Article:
How can we prevent or minimize such confirmation biases in research? The following suggestions, although perhaps onerous and far from exhaustive, may help: 1) At the design stage, statisticians should communicate closely with investigators to thoroughly understand the research setting; identify potential sources of error, confounding, and bias; and determine the most pertinent statistical methods and analytic strategies for the study. Also, sensitivity analyses should be an important component of any statistical plan to ensure that study findings are robust to different analytic approaches. 2) In the analysis, the statistician should adhere as closely as possible to the analytical plans that were determined a priori, and investigators should ideally not be involved in the data analysis. To further ensure that data are properly handled and analyzed, large observational studies should have an independent data monitoring committee the way most clinical trials do. Most importantly, data analysis should not be guided or influenced by the indications of results. 3) Whenever possible, parallel data analyses by an independent statistician should be conducted to confirm the results of the study statistician. 4) Each aspect of data collection, storage, cleaning, analysis, and output should be logged and archived for review to enhance the reproducibility of the analytic results. These steps are also consistent with the recent recommendations by the National Institutes of Health to enhance scientific reproducibility and transparency through rigorous experimental design, appropriate analytic approaches, and other sound statistical practices (105).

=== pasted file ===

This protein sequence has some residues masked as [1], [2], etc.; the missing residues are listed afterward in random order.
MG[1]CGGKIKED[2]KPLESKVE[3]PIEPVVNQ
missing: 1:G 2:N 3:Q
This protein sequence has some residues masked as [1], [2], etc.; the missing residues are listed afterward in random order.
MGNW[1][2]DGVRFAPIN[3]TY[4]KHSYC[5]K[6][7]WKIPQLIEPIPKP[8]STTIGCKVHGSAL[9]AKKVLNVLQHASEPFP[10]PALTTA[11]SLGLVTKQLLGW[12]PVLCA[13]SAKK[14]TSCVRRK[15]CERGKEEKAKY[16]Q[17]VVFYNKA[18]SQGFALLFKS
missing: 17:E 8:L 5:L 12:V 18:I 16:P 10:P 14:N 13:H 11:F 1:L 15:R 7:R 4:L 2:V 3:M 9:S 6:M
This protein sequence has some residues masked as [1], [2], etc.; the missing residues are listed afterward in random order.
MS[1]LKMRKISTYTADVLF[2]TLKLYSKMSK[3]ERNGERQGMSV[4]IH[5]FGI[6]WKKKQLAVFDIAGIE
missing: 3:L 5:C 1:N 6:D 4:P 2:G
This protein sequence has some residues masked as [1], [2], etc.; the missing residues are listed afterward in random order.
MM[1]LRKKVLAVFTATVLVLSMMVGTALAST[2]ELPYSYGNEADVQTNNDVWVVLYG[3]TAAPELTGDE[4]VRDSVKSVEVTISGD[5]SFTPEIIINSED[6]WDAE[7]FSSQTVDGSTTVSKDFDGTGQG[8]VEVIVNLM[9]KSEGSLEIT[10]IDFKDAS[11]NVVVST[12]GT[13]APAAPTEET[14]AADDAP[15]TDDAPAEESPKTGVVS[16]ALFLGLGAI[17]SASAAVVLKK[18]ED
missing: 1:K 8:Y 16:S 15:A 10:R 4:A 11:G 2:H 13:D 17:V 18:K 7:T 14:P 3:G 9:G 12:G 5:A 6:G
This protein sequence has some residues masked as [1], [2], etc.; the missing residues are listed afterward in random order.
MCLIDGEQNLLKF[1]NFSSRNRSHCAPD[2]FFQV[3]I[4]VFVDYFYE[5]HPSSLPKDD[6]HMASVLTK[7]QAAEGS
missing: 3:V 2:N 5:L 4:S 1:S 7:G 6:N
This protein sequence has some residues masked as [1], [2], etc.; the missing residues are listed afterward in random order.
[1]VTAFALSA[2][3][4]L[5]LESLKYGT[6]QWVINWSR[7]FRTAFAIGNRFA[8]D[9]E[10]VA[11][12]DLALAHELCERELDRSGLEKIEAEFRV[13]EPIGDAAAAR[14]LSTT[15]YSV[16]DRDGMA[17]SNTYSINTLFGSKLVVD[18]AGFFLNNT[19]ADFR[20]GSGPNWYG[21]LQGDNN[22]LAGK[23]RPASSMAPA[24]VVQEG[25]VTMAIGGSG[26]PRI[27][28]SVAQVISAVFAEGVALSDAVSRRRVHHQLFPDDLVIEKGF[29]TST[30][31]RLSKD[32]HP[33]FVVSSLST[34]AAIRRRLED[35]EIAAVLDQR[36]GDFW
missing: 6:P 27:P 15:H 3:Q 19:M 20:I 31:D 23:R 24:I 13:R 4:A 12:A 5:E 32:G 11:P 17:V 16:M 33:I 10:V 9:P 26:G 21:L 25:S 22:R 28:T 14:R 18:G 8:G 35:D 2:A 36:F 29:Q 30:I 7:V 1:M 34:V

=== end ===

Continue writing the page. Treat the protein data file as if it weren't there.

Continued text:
As Popper stated, “Those among us who are unwilling to expose their ideas to the hazard of refutation do not take part in the scientific game.”(106) All of us should be open to such refutability of study findings, perhaps for the very reason that no study findings may be free from any sources of bias including confirmation bias.
Here we briefly outline types of common reporting errors: 1) insufficient detail on methods and results, 2) unclear statement of primary and secondary outcome variables, and 3) the use of causal language without appropriate data to support such conclusions.
An error of insufficient detail occurs when pertinent information has not been included in the manuscript, hampering a reader's ability to check the validity of the analysis and a researcher's ability to include the work in a meta-analysis. The most common of these errors involve insufficient precision in reported values or p-values, such as reporting an odds ratio of 1.3 (95% confidence interval: 1.0, 1.5) or reporting a p-value as NS (not significant). Although it is not useful to give overly precise values, inherently unstable estimates such as odds ratios would benefit from two to three decimal places at a minimum. Fortunately, this is an easy problem for an author to correct.